Reporting On The First Round Of IRS Campaigns in a post-Cyclone Idai Mozambique
Immediately after Cyclone Idai struck Mozambique and the surrounding region in March 2019, The MENTOR Initiative mobilised their Emergency Team to start preparing for what we knew to be an incoming “Second Wave”. Our history and expertise working to reduce and prevent deaths and suffering from vector-borne disease in humanitarian emergencies.
Moving straight into the region with our “tried and tested” Integrated Vector Management (IVM) response, The MENTOR Initiative Emergency Team established working partnerships with key stakeholders and logistics routes for the required resourse distribution. Simultaneously, preparations for Indoor Residual Spraying (IRS) training began, and the mounting local force of volunteers and MENTOR staff started recruiting to expand our numbers and network – crucial to ensuring maximum coverage.
As the first group of volunteers and staff completed their training, they were deployed into the target districts to begin rolling out the IRS. Spray teams featuring both men and women worked both with communities in their own existing residence and with displaced communities in resettlement and temporary accommodation, providing protection across the entire target populations. Community leaders help to ensure access and “buy-in”, and a planned “mop-up” campaign will retrace the Phase 1 IRS campaign’s steps and arrange for any missed or newly-constructed sites to be sprayed, accounting for the changing population dynamics in these emergency environments.
Phase 1 of the IRS campaign covered 4 districts; Beira, Buzi, Dondo, and Nhamatanda. In total, The MENTOR Initiative managed:
– To spray 113,736 households with IRS
– To protect 476,963 people from diseases like Malaria
– A total coverage rate of 93% for the targeted districts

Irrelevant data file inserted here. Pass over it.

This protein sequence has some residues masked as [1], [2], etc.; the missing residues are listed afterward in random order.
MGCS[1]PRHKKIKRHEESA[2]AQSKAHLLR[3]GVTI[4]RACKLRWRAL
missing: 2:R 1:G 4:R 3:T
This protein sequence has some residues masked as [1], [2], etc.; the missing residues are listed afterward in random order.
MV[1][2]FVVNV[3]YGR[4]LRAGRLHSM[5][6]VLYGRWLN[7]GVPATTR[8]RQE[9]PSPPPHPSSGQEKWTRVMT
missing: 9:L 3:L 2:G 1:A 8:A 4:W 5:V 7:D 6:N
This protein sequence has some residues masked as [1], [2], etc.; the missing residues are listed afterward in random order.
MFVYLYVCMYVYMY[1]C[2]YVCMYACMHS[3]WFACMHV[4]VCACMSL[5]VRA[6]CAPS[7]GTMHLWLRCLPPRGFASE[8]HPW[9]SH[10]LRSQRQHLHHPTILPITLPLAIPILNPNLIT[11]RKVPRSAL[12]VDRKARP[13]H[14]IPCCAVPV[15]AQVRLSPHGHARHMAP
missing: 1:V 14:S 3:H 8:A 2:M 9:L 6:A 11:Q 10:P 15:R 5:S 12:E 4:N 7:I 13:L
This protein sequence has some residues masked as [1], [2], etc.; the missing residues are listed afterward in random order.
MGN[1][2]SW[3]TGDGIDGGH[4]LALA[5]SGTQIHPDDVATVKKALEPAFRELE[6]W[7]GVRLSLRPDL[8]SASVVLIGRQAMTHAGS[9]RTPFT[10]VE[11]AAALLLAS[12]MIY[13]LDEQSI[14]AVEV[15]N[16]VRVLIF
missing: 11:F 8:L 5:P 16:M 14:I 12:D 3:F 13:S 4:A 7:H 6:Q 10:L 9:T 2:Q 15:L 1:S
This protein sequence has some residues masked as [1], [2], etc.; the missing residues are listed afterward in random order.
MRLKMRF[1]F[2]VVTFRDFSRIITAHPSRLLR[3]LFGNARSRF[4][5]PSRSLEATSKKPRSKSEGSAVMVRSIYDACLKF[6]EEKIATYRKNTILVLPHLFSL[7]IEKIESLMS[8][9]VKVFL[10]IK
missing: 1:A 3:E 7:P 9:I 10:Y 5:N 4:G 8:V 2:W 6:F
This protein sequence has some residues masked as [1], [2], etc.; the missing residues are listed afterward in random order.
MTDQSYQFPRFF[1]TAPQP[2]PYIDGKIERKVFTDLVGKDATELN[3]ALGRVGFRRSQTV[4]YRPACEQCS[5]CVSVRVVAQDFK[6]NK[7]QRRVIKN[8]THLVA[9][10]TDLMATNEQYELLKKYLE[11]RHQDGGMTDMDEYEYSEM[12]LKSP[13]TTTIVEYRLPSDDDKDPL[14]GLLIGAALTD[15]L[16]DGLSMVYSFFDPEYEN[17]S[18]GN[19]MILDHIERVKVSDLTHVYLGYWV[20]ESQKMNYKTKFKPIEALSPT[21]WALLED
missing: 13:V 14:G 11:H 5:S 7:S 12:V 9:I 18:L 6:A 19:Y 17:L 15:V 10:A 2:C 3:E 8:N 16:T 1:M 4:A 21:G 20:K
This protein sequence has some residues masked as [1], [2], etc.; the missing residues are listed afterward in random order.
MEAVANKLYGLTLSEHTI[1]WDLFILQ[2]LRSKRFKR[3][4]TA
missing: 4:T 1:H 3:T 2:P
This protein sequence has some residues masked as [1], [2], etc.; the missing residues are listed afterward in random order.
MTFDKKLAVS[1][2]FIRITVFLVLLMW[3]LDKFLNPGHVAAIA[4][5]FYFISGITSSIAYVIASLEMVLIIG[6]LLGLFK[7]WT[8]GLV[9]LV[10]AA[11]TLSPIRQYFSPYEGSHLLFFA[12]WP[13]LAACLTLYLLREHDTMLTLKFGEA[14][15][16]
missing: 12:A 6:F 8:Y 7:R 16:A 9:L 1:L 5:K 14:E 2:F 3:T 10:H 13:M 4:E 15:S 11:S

In support of the IRS campaign achieving maximum coverage, the general public and would-be beneficiaries needs to be notified of the intended activities and what they can do to facilitate this process. To ensure their comfortability and community acceptance of the spray-teams entering their homes in full Personal Protective Equipment (PPE) and dispensing insecticidal chemicals, a public awareness campaign collaboration between MENTOR and the Ministry of Health (MOH) National Malaria Control Program was initiated. Using national television broadcasting with known local personalities to communicate the important message of disease prevention to the beneficiary communities, along with mixed-gender spray teams ensuring cultural appropriateness in flexibility in delivery, Phase 1 of the IRS campaign achieved very high rates of coverage in difficult working conditions very quickly.
In addition to these wide reaching messaging campaigns, MENTOR in collaboration with the MoH trained 20 community mobilisers, tasked with tailoring the Information, Education, Communication (IEC) messaging to the local community audience. Additionally, in maintaining the highest standards of practice among the local staff and volunteers, The MENTOR Initiative and the MoH recruited, trained, and deployed 4 Prevention Officers to improve the national strategy, and additional technical coordinators to run two-day trainings on improved safety, ensuring maximum coverage, and improved data collection.
The MENTOR Initiative would like to sincerely thank all of the volunteers, stakeholders, and partners involved with delivering this programme, and special thanks to USAID and the U.S Office of Foreign Disaster Assistance, without whom this life-saving work wouldn’t be possible.
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